Fruity and Spicy
Note: We have assigned every bottle we review to one of five Flavour Camps, based on the most dominant flavours found. The Flavour Camps are : (1) Fragrant and Floral, (2) Fruity and Spicy, (3) Malty and Dry, (4) Rich and Round and (5) Smokey and Peaty. To learn more about each Flavour Camp, please click here.
Hey Pandas, its time for another drink. Today, for those of you who are obsessed with the Peaky Blinders TV series (please don’t tell me you went so far as to get that haircut), we will be tasting the whiskey brand that is quite likely the favourite of the flat cap-wearing gangster extraordinaire, Thomas Shelby.
If you’re at a bar with a date who happens to ask you “What’s the difference between an Irish and a Scotch?”, impress her with your obscure knowledge of the history of Irish whiskey-makers and explain these three main differences:
(1) First, the spelling – and you may say “duh”. But the added “e” in Irish “whiskey” did not arise because of the Irish people’s funny accent. While the most expensive whiskies today are associated with Scotland, the Irish were– surprisingly- much more popular a few generations ago. During the early 19th century, Irish distilleries enjoyed great popularity and could be sold at a premium of many times a bottle of Scotch at the time. But then laws were changed and Scottish distillers were allowed to blend grain and single malts to create something spicier and more similar to the Irish stuff, Irish distilleries decided collectively refer to their spirit as “whiskey” as a means to distinguish their stuff from Scotch.
(2) Second, the ingredients. While Scottish “single malt” distilleries exclusively use malted barley, the Irish “single pot” style tends to involve malted barley, and a portion of ‘green’ unmalted barley. The unmalted barley adds a distinctive spicy overtone and silkier heavier texture not present in Scotch. Irish malt also tends to be completely unpeated, which makes the Irish whiskey taste cleaner.
(3) Third, the process. Notice the Redbreast’s “TRIPLE DISTILLED” label. After a fermented beer-like substance is made with yeast, an important penultimate step in the whisky-making process is its distillation to create the concentrated spirit (that is then matured into whisky). This happens in a giant kettle with a long neck that collects alcohol vapours and other aromatic flavonoids and volatile oils into a separate container. While the Scottish tend to conduct distillation twice, the Irish tend to do so three times too make their whiskey sweeter, with a texture that is lighter and smoother. I have heard of claims that Irish whiskey is less likely to result in a hangover because the extra distillation removes hangover-inducing compounds, including esters, tannins and other stuff that belong in a chemistry class.
Back in the early 1900s, ice in beverage was a fanciful luxury for working-class Englishmen. Spirits had to be drunk neat. Thomas Shelby is said to prefer Irish to Scotch, but did not explain his preference. I reckon that he, like the rest of his working-class compatriots in Birmingham, would certainly opt for the lighter and smoother tasting triple-distilled Irish whiskey- of which, the Redbreast has been consistently and highly regarded as the most iconic and best whiskey to capture the Irish character.
Now that your date has been lulled to sleep, we turn to the whiskey at hand.
In the glass, the whiskey is a deep amber indicative of a long sherry maturation.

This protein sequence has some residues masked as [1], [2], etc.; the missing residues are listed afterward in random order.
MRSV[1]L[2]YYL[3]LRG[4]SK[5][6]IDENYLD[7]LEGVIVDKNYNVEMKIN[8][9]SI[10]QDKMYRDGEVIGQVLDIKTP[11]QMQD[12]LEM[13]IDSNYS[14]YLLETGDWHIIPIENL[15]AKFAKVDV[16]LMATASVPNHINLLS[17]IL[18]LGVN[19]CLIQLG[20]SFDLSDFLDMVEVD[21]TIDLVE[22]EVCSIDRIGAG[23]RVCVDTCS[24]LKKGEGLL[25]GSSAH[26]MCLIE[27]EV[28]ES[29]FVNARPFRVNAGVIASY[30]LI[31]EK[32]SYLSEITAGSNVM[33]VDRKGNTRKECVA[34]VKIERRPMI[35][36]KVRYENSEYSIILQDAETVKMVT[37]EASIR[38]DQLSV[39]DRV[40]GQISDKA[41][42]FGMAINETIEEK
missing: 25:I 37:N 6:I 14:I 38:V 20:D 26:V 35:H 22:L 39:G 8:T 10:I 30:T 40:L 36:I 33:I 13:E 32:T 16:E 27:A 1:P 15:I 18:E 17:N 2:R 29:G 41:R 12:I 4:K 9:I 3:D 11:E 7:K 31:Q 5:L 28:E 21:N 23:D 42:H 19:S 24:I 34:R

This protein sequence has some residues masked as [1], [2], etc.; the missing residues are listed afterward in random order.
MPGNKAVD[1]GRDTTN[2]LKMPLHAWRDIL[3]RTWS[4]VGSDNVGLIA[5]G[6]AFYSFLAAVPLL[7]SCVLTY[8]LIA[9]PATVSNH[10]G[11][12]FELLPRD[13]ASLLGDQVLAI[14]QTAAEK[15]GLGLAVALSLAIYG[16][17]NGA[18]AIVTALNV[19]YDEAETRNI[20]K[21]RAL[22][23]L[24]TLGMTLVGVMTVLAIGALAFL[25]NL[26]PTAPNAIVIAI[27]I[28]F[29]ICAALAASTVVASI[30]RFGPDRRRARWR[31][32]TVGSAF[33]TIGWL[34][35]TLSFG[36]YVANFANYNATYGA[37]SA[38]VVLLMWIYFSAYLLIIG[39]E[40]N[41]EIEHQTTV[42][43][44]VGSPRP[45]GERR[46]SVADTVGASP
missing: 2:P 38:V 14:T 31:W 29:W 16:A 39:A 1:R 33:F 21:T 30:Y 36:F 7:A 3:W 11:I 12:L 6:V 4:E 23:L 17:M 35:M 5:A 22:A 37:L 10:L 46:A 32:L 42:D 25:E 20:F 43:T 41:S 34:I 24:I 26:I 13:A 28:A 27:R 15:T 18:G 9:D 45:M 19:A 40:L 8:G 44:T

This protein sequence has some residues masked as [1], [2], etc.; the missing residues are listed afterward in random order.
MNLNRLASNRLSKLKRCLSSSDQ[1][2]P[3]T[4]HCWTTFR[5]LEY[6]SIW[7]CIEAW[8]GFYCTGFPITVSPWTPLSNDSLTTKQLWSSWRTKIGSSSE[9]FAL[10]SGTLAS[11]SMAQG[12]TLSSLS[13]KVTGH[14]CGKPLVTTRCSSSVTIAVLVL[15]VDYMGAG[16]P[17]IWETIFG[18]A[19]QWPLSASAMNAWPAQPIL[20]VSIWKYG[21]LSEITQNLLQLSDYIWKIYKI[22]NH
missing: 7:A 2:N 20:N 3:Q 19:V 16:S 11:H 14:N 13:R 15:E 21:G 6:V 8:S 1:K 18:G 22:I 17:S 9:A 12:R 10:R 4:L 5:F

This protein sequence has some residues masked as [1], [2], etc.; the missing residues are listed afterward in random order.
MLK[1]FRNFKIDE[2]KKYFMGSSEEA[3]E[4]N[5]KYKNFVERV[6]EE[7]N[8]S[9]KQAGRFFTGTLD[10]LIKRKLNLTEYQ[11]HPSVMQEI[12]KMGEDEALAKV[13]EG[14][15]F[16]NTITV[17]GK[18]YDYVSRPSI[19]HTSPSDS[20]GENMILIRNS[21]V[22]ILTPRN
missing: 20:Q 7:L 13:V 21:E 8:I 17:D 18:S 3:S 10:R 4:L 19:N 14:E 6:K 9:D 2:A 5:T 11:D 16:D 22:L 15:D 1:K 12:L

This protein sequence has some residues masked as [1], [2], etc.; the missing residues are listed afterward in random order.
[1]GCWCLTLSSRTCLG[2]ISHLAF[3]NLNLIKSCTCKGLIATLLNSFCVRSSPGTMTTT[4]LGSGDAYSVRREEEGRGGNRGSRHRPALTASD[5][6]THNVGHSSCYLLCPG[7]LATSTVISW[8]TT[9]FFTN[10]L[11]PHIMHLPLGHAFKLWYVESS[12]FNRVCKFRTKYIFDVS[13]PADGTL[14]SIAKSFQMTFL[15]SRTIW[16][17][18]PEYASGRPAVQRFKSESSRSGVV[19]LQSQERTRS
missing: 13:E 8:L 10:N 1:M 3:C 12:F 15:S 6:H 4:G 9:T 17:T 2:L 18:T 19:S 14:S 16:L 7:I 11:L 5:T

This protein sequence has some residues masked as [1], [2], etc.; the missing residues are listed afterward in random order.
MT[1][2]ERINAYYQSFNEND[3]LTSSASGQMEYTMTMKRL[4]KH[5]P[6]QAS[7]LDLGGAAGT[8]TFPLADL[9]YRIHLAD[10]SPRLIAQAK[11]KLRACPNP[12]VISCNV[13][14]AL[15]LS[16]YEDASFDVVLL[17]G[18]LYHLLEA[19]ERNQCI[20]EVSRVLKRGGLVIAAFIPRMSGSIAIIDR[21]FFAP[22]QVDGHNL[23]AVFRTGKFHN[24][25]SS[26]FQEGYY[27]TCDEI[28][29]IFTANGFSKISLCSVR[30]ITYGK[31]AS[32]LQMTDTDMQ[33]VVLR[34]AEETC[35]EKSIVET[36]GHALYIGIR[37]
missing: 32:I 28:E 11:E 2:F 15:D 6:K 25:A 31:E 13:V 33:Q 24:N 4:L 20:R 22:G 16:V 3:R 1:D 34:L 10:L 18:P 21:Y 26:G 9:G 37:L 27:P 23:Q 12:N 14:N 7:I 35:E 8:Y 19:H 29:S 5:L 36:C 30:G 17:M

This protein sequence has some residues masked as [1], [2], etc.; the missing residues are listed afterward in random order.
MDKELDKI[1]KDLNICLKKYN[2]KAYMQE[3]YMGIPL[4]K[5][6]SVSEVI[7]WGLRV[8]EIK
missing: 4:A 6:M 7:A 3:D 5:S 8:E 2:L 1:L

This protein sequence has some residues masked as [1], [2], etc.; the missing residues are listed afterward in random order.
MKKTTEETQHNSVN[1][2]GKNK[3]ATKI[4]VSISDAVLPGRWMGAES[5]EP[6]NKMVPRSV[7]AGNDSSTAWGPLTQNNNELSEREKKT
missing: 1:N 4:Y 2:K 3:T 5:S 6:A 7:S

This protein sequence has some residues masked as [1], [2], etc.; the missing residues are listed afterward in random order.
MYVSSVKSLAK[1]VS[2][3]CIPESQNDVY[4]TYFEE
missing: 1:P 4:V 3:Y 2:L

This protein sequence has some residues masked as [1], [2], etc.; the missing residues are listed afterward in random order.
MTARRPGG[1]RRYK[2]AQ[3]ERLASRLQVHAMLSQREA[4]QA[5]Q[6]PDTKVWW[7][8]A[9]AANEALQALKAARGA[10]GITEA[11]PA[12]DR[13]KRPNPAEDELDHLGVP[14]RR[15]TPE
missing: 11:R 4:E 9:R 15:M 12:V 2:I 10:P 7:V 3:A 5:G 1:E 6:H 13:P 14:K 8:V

On the nose, the whiskey leads with moderate vanilla with lightly toasted almonds and walnuts. This develops into a clean sweet fragrance of Sherried fruits, such as raisins and cranberries. There is a slight floral fragrance and fresh cut grass.
On my tasting, a surprisingly sweet first act, with vanilla, cereal and honey-roasted almonds, with growing notes of caramelized apple. The sweet malty notes are very very clean and crisp, indeed true to its Irish triple-distilled character.
In the midst of it, some sherry and spice grow on my palate, although it felt rather subtle because my attention was focused on the sweet and light malt. Once I caught notes of some dark fruits, I do realise the “sherry undertones” advertised on the label are indeed present and further sips draw me closer. There is a flavourful but well-rounded sherry note with raisins, cranberries, hawthorn candy flakes (山楂) and a bit of woodiness from the toasted barrel. Very very slight leatheriness and spice accompany the dry fruits. The texture is velvety and lovely, and I really like the marriage of equals between the clean and sweet vanilla flavours on one hand and sherry notes and spice on the other. Neither profile overwhelms the other, which leaves me to be able to enjoy both.
The finish is long, with raisins and hawthorn candy, and warming ginger spice. While the flavours are light and crisp, the texture is not just smooth but somewhat creamier and more velvety than Scottish single malt- perhaps I am thinking too much but I would attribute this difference to the unmalted barley used for Irish.
This is a great bottle at its price range – it is a rather straightforward flavour profile of vanilla and sherry sweetness that may be said to be tried and tested to be widely popular with all folks. It is also very flavourful considering its 40.0% ABV.
One barber pole because drinking this might make you want to get the Peaky Blinders' haircut.
Anyone who enjoys Christmas cake with dried fruits, or toasted raisin buns would enjoy this, and a simple man like me certainly does. At its price range, I would recommend any alcoholic to include the Redbreast 12 in his personal collection as a go-to drink, and if not, as something for his friends who are just beginning to drink whisky (or whiskey).